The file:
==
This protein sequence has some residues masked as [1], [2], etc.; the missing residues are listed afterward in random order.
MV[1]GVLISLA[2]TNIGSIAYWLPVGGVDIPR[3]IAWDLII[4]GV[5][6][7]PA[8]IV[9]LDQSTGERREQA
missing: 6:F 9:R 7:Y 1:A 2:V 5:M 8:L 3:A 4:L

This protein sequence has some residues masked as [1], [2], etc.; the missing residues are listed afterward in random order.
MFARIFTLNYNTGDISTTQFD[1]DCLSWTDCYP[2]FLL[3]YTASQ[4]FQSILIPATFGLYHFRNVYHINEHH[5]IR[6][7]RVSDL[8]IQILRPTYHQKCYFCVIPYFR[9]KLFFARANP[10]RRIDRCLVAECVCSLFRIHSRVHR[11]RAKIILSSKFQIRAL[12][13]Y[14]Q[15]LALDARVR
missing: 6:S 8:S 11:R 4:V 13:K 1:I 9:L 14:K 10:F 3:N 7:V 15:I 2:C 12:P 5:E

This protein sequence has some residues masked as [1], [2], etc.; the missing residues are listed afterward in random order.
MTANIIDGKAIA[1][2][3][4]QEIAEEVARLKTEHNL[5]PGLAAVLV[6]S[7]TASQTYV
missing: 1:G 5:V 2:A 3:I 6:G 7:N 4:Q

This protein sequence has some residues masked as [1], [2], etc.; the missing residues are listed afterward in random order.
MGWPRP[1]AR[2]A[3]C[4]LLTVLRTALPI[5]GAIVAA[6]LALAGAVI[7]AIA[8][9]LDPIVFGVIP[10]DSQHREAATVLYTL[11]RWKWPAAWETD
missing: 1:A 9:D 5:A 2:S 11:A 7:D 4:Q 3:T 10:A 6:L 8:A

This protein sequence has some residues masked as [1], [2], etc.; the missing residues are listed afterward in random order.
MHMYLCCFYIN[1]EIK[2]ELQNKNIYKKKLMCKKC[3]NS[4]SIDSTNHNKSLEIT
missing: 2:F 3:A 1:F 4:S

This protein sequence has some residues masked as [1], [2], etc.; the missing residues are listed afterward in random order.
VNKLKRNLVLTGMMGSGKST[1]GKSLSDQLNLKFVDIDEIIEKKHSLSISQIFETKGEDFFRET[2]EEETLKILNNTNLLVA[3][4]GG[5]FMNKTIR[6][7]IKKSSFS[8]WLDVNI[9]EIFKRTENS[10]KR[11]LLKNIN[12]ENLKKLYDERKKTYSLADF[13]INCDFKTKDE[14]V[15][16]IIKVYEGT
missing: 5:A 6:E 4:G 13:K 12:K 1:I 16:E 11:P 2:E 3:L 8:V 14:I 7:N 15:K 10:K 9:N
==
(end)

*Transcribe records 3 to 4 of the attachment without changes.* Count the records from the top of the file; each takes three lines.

This protein sequence has some residues masked as [1], [2], etc.; the missing residues are listed afterward in random order.
MTANIIDGKAIA[1][2][3][4]QEIAEEVARLKTEHNL[5]PGLAAVLV[6]S[7]TASQTYV
missing: 1:G 5:V 2:A 3:I 6:G 7:N 4:Q

This protein sequence has some residues masked as [1], [2], etc.; the missing residues are listed afterward in random order.
MGWPRP[1]AR[2]A[3]C[4]LLTVLRTALPI[5]GAIVAA[6]LALAGAVI[7]AIA[8][9]LDPIVFGVIP[10]DSQHREAATVLYTL[11]RWKWPAAWETD
missing: 1:A 9:D 5:A 2:S 11:A 7:D 4:Q 3:T 10:A 6:L 8:A